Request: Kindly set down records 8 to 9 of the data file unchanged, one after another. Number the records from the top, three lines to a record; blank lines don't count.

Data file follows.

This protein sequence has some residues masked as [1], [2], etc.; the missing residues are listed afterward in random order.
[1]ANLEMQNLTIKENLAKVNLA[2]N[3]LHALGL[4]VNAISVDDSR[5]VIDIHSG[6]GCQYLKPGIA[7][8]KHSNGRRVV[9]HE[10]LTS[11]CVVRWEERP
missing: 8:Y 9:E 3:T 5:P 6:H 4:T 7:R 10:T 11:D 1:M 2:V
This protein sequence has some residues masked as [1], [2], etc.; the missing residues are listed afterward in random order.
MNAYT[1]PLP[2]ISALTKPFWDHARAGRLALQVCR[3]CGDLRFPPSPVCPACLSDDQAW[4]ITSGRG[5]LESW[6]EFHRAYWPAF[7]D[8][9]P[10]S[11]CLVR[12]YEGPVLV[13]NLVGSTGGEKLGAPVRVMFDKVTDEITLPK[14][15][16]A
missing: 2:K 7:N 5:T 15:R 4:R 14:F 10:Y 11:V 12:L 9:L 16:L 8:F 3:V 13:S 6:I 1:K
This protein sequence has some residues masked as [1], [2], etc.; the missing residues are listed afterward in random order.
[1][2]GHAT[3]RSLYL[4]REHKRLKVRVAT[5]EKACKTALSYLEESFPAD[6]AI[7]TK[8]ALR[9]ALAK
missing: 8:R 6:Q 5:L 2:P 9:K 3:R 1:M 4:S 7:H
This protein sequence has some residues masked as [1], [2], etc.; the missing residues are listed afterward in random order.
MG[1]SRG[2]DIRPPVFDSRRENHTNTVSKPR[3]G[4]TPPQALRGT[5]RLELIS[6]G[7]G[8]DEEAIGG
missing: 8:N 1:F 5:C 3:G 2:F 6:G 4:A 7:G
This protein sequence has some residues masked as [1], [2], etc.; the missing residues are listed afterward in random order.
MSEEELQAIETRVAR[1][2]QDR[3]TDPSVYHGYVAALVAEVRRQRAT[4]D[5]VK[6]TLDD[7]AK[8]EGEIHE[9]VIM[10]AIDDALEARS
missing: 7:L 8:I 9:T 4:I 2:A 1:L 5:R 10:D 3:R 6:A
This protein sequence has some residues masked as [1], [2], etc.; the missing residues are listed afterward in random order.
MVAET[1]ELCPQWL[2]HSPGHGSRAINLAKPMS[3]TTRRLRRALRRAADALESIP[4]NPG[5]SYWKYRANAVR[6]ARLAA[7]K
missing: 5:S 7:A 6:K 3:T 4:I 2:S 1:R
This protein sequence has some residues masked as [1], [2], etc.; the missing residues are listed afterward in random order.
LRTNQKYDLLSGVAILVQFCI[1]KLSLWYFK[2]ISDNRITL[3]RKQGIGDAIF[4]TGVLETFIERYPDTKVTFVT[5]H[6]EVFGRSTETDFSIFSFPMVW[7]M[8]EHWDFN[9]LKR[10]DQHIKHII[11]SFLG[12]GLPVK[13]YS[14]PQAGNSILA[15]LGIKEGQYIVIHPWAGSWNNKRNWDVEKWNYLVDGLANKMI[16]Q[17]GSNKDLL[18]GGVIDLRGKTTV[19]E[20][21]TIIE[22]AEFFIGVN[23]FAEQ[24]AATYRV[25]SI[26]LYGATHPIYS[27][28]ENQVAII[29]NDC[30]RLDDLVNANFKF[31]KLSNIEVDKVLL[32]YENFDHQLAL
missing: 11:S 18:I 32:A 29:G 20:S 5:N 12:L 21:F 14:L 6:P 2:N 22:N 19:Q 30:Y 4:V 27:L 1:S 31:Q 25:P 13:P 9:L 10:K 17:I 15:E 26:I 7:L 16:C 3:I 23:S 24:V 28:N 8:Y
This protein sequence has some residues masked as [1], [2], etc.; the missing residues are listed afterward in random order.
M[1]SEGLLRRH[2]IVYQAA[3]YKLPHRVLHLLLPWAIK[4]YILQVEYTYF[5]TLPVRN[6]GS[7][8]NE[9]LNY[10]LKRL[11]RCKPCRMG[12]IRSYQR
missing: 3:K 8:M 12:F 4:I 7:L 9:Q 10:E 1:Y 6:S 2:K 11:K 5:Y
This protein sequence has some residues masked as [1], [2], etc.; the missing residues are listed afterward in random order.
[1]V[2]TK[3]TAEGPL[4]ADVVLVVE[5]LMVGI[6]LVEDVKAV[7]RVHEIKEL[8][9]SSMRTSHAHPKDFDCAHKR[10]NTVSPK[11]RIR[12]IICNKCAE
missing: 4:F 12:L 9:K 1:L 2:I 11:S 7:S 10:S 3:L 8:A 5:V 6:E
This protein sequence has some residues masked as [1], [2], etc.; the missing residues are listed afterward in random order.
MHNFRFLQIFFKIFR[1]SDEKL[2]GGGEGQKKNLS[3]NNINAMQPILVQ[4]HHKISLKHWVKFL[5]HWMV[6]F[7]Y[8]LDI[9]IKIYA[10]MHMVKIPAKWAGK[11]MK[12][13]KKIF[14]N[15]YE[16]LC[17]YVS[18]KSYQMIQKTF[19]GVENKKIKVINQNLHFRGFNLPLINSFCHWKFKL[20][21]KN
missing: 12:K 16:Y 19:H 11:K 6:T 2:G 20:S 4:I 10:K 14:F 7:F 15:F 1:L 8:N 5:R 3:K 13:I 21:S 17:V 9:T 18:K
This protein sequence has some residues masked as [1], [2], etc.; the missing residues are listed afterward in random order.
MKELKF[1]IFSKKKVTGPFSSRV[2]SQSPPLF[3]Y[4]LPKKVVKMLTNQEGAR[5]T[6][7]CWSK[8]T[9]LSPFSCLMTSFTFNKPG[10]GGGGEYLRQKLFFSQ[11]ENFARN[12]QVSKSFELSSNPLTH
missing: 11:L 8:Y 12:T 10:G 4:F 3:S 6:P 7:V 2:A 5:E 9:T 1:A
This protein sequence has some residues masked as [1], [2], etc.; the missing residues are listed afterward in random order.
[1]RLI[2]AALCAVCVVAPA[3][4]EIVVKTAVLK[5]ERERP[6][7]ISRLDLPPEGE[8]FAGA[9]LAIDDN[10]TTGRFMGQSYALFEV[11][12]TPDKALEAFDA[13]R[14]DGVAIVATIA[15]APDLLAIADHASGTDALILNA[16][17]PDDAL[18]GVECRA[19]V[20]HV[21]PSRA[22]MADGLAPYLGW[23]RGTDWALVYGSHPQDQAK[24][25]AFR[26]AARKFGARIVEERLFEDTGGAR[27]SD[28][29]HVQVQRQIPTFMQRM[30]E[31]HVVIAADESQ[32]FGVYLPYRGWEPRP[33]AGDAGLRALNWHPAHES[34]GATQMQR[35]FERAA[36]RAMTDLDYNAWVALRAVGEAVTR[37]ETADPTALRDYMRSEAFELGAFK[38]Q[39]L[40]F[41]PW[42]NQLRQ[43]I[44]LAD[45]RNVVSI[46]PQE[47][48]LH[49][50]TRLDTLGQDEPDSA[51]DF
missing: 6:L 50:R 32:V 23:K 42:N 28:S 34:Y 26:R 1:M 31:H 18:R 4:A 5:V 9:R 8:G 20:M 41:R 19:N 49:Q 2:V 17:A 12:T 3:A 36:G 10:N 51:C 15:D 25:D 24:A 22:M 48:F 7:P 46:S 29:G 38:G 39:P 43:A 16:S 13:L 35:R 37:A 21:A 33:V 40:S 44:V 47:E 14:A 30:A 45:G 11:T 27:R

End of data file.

This protein sequence has some residues masked as [1], [2], etc.; the missing residues are listed afterward in random order.
M[1]SEGLLRRH[2]IVYQAA[3]YKLPHRVLHLLLPWAIK[4]YILQVEYTYF[5]TLPVRN[6]GS[7][8]NE[9]LNY[10]LKRL[11]RCKPCRMG[12]IRSYQR
missing: 3:K 8:M 12:F 4:I 7:L 9:Q 10:E 1:Y 6:S 2:K 11:K 5:Y
This protein sequence has some residues masked as [1], [2], etc.; the missing residues are listed afterward in random order.
[1]V[2]TK[3]TAEGPL[4]ADVVLVVE[5]LMVGI[6]LVEDVKAV[7]RVHEIKEL[8][9]SSMRTSHAHPKDFDCAHKR[10]NTVSPK[11]RIR[12]IICNKCAE
missing: 4:F 12:L 9:K 1:L 2:I 11:S 7:S 10:S 3:L 8:A 5:V 6:E